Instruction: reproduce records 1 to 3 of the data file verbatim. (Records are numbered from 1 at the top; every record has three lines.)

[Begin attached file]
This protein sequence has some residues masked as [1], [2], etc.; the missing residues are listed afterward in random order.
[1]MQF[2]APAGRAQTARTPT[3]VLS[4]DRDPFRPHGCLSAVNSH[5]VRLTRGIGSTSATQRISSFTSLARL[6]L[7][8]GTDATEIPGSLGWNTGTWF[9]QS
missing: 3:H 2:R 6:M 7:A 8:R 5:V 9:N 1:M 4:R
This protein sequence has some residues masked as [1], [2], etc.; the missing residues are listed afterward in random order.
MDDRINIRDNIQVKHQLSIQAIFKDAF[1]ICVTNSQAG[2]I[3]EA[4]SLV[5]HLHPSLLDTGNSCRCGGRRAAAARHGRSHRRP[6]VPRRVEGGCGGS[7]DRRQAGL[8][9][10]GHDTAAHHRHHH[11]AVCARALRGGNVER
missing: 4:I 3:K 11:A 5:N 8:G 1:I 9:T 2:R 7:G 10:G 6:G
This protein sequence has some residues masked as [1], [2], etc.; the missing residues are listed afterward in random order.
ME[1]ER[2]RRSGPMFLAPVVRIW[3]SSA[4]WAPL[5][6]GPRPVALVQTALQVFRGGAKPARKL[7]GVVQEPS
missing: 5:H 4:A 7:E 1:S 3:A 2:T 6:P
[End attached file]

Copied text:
This protein sequence has some residues masked as [1], [2], etc.; the missing residues are listed afterward in random order.
[1]MQF[2]APAGRAQTARTPT[3]VLS[4]DRDPFRPHGCLSAVNSH[5]VRLTRGIGSTSATQRISSFTSLARL[6]L[7][8]GTDATEIPGSLGWNTGTWF[9]QS
missing: 3:H 2:R 6:M 7:A 8:R 5:V 9:N 1:M 4:R
This protein sequence has some residues masked as [1], [2], etc.; the missing residues are listed afterward in random order.
MDDRINIRDNIQVKHQLSIQAIFKDAF[1]ICVTNSQAG[2]I[3]EA[4]SLV[5]HLHPSLLDTGNSCRCGGRRAAAARHGRSHRRP[6]VPRRVEGGCGGS[7]DRRQAGL[8][9][10]GHDTAAHHRHHH[11]AVCARALRGGNVER
missing: 4:I 3:K 11:A 5:N 8:G 1:I 9:T 2:R 7:G 10:G 6:G
This protein sequence has some residues masked as [1], [2], etc.; the missing residues are listed afterward in random order.
ME[1]ER[2]RRSGPMFLAPVVRIW[3]SSA[4]WAPL[5][6]GPRPVALVQTALQVFRGGAKPARKL[7]GVVQEPS
missing: 5:H 4:A 7:E 1:S 3:A 2:T 6:P